THE SPACE BETWEEN US

The space between us is not empty. The space between us is full of energy!

Spoken or unspoken, demonstrative or withheld, the space between us is full of feelings, emotions, sensations, thoughts, projections, expectations and memories.

In the space between us is where our personal and individual boundaries lie. There is a give and take continuum between two people, which is always pulsating with an exchange of energies.

Imagine this like two individual bubbles pulsating, moving towards each other, sometimes merging but sometimes moving further away.

The alchemy is in the merging but the space between us can feel good or not so good as it is influenced by a number of important factors in our life:

  • By the physiological characteristics of the body we occupy.
  • By the space we occupied in our mother’s womb.
  • By the space defined between our parents and us.
  • By the space defined between our parents.
  • By the interpersonal space our collective cultures define as acceptable.

Ultimately all the above will define how comfortable we feel to occupy our own bodies and our place in life.

KEY No 1 BECOMING AWARE OF THE SPACE BETWEEN US CULTIVATES RESPECT AND PEACEFUL COHABITATION.

The way we have been taught to occupy the space between us will determine our potential intimate relationships and in turn the relationships with our own children, our neighbors or indeed with other humans on this planet.

Touch, hugs, kisses, affection, love, intimacy, affluence, jealousy, aloneness, fear, control, power, independence, freedom are all colored by the space between us.

Given too much space when growing up, for example, without any clearly defined borders and boundaries, can feel daunting and instill fear and anxiety rather than a sense of freedom.

Too little space, on the other hand, can feel tight and restrictive with a number of reactive behaviors resulting from that.

KEY No2 THE SPACE WE OCCUPY IS NOT ONLY PHYSICAL

Observing the quality of the space between us, requires a delicate awareness and a keen sense of practice.

Often as parents or adults, we adopt liberties with the space we occupy simply because we physically take up more space than little people or because the other is yet unable to clearly say no. This space is normally recalibrated when the child reaches adolescence.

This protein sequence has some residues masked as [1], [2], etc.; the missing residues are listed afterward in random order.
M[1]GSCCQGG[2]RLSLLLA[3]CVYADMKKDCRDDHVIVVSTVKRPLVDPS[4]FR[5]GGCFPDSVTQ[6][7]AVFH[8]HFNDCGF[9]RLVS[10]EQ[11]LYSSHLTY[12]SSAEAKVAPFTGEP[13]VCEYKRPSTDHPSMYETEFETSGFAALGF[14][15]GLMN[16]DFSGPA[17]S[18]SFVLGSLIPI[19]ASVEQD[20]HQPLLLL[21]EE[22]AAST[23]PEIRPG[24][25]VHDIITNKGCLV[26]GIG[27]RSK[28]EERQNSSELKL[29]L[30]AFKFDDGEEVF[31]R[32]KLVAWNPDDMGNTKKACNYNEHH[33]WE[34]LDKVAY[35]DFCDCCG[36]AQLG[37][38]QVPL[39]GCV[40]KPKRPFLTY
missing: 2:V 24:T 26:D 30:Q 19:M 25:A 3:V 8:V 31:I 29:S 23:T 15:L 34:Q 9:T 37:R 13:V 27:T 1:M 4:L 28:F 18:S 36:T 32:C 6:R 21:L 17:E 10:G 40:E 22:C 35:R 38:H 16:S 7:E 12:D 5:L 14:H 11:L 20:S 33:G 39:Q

Babies occupy more space than just their physical boundaries, however. Their energy comes in a much bigger bundle than what fits in our embrace.

Very often, a baby’s dynamic space is greater than that of a fearful mother’s, whose energy has contracted and is therefore holding onto baby close and tight.

Generally speaking the distance we maintain with another is so ingrained in our systems that actions and reactions are instinctive.

KEY No 3 THE SPACE BETWEEN US IS DEFINED BY OUR OWN PERSONAL NEEDS

We tend to hold another at a distance that is comfortable to us first, before we gauge if that distance is comfortable for another.

In pool observations between parents and babies we often see how it’s the parents’ fear or discomfort that determine how baby is being held in the water rather than the child’s apprehension.

Similarly, a baby’s cues for closeness that are repeatedly overseen will most likely lead to unhealthy relationship patters in the future.

KEY No4 CLOSE PROXIMITY OF THE SPACE BETWEEN US CAN MAKE IT DIFFICULT TO DIFFERENTIATE BETWEEN WHOSE IS WHAT

Because of this last key fact, we often project our own needs onto another or interpret the needs of another based on our own way of seeing.

Water is very revealing of the space between us. It’s connective and intimate nature make Water a very powerful tool for forging healthy relationship bonds and clear borders and boundaries.

Particularly at the very early stages of learning how to swim when the parent child relationship is also compensating for a fear of drowning or simply because of not knowing how to best hold another in an aquatic environment, our inbuilt relating patterns rise to the surface, so to speak, and are more clearly visible.

Baby swimming classes are the ideal practice to explore healthy parent child borders and boundaries that are defined by awareness and respect for another’s need for space.

KEY No5 DEVELOPING A CONSCIOUS PARENTING PRACTICE

#Waterhappy empowers people to love water and themselves.

By becoming aware of our own borders and boundaries we become more observant of others’ personal space and in turn we get into the practice of feeling into the space that this creates between us.

If you would like to know more about our Aquatic Embodiment Sessions or Conscious Water Parenting Classes please do drop us a line at iamwaterhappy@gmail.com.